So you are doing everything "right" – sorting your landfill trash from recyclables, composting and switching to biodegradable plastic! Yet the question remains as to how long your trash may stay around. Click the button below to link to an experiment by Science Buddies that you can use to test which product really is best. How big a trash heap will build up if you add a new lunch container every day before the first one disappears?
Brain cells can live more than 100 years without being "reborn" through cell division. Thus, they have to be efficient in recycling their trash. Two weeks ago, we discussed how the brain cell knows when it needs to to "eat" damaged power plants (mitochondria) before they can leak harmful substances. http://dx.doi.org/10.1038/ncb2837
In Alzheimer's disease, even after the cellular trash has been picked up by autophagosomes (recycling trucks of the cell), something goes wrong and the trash is not broken down in the lysosome. Lysosomes are cellular bags that contain digestive enzymes to break down cellular trash, just as the microorganisms break down biodegradable waste in the Science Buddies Experiment.
For a lot more details, click above for a review by a top Alzheimer's researcher
Here is a recent article from Science Magazine outlining some of the many options available to become a doctor focused on understanding why people get diseases and what treatments can be developed to help them. Getting into programs such as the MSTP or PSTP, or simply choosing a medical school that allows research electives is a good first step, that can be followed by careful selection of research-friendly residency programs designed to help you with the transition from post-doctoral/post-graduate trainee into an independent assistant professor.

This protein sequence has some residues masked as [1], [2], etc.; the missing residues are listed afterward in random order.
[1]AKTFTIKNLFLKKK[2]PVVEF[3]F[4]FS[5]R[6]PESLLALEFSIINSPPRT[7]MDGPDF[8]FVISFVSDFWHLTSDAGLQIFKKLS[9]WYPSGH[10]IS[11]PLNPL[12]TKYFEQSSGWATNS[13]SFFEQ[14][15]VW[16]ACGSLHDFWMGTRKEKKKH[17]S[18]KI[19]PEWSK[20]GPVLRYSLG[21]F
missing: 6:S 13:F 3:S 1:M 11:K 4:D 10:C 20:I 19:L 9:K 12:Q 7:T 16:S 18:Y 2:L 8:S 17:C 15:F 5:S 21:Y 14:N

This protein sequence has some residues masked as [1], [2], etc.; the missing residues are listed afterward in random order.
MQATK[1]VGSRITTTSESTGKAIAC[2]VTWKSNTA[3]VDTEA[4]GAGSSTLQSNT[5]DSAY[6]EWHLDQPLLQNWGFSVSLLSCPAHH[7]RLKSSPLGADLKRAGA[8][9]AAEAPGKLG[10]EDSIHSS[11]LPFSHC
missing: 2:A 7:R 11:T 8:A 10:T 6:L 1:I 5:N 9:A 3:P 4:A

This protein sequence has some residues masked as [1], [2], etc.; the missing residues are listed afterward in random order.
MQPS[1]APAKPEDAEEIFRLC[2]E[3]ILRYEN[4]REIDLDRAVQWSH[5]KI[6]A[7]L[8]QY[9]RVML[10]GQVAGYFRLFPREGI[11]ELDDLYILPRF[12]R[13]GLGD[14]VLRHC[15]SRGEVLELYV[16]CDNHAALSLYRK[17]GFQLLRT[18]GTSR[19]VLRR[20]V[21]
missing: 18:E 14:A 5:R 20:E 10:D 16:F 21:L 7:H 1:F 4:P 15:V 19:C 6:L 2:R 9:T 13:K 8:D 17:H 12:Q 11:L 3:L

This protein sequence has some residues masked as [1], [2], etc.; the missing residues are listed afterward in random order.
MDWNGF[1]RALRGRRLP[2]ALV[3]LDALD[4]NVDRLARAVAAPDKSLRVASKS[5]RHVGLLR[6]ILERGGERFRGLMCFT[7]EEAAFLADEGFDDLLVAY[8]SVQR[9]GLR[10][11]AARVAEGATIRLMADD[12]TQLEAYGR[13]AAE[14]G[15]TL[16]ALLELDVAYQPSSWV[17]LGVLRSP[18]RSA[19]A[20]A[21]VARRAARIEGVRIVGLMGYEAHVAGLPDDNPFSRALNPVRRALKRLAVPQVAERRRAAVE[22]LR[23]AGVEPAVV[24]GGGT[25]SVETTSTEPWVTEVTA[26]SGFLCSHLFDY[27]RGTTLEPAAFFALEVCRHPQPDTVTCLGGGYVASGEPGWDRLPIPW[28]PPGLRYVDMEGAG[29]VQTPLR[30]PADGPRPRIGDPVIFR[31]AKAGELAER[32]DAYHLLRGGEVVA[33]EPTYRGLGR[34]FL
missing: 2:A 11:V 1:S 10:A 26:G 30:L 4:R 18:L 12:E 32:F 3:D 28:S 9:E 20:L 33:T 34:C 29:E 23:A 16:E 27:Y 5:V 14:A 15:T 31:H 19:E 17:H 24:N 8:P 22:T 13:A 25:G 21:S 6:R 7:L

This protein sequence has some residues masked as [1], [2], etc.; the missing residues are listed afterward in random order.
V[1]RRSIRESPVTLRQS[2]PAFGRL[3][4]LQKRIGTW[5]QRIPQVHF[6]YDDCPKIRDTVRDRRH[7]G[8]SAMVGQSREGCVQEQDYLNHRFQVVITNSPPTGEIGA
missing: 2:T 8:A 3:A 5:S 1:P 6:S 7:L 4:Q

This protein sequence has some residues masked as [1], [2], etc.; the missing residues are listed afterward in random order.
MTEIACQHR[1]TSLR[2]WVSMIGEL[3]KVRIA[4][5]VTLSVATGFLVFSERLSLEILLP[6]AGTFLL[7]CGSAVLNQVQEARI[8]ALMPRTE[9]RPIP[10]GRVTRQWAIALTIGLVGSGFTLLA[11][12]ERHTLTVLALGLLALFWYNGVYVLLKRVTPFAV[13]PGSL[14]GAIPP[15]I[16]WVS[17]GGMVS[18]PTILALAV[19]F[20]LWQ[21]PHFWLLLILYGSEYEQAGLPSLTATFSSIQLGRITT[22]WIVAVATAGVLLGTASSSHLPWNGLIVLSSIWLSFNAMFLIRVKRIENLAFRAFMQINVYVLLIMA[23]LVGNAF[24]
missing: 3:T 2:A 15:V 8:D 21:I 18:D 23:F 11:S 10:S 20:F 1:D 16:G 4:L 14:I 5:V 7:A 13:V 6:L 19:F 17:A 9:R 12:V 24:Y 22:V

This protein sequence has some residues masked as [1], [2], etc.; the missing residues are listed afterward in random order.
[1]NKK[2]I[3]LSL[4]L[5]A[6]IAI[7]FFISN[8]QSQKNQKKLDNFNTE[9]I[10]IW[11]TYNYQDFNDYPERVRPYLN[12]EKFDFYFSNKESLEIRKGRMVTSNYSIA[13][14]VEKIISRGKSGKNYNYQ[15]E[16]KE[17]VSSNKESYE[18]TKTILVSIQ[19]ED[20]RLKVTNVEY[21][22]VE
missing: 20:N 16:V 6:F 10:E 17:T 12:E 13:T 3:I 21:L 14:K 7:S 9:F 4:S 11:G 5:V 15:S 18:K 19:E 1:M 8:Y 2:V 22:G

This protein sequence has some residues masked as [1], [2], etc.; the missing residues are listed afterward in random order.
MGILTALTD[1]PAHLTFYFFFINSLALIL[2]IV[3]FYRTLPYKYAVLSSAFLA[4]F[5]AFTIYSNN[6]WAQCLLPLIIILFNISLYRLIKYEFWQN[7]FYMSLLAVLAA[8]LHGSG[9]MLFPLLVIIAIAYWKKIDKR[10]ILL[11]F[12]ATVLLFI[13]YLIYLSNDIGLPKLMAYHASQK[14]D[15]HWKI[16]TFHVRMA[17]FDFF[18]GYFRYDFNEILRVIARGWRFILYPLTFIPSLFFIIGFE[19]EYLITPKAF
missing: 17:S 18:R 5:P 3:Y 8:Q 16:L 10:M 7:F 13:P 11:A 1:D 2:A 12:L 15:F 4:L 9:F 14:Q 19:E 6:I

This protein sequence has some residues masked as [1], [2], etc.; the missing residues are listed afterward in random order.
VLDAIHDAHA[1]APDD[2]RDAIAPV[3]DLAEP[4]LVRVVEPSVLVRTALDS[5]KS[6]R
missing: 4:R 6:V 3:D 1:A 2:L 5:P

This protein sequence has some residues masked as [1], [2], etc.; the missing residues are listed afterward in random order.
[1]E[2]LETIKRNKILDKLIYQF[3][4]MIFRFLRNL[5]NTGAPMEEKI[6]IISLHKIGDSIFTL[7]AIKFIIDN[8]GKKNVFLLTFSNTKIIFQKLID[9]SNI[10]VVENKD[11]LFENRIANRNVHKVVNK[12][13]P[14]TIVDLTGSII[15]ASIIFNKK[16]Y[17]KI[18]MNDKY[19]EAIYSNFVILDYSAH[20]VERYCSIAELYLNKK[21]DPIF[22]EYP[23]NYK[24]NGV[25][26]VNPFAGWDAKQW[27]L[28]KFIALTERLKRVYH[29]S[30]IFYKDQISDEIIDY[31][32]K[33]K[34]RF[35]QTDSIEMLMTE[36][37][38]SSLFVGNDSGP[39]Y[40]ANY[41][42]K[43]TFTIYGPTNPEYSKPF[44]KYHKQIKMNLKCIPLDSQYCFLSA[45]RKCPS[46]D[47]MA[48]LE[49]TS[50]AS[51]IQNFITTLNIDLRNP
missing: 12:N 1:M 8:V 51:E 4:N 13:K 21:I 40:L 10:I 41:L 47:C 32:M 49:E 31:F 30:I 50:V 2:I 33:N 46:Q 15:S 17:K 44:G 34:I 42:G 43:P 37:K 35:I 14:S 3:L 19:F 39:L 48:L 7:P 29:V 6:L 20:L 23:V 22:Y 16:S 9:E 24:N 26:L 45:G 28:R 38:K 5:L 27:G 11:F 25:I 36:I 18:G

Click here to view a Scientific America article on approaches to teaching math. The article, unfortunately, is written for adults. I particularly like the observation that trying to add too many "illustrative" pictures distracts from learning to read bar graphs.
Molecules that have a regular “day job” in the normal function of the cell must also be ready to act differently in case of an emergency. The mitochondrion (the football-shaped structure in the middle) is the power plant of the cell. Cardiolipin (CL) is a special type of fat that normally functions as part of a team of molecules on the inner mitochondrial membrane to generate a type of energy called ATP. This process is important, but also dangerous (think of a car that uses gasoline—the gasoline can be very useful to power the car, but if it leaks out of the tank it could be a problem). If the mitochondrion is damaged, risking the leakage of harmful molecules, CL travels to the outer surface of the mitochondrion to send “help me” signals that are recognized by a protein called LC3. LC3 packages broken pieces of the damaged power plant into autophagosomes (yellow bag) so that its components can be recycled. This process is called "autophagy" - which means "self-eating." doi:10.1038/ncb2837.
Scientist, Mother, Physician, Educator. My first paper was on neural programs that control fish feeding, later wandering through macrophage antigen "nibbling", to my current interests in brain autophagy (cellular eating of damaged or unneeded parts).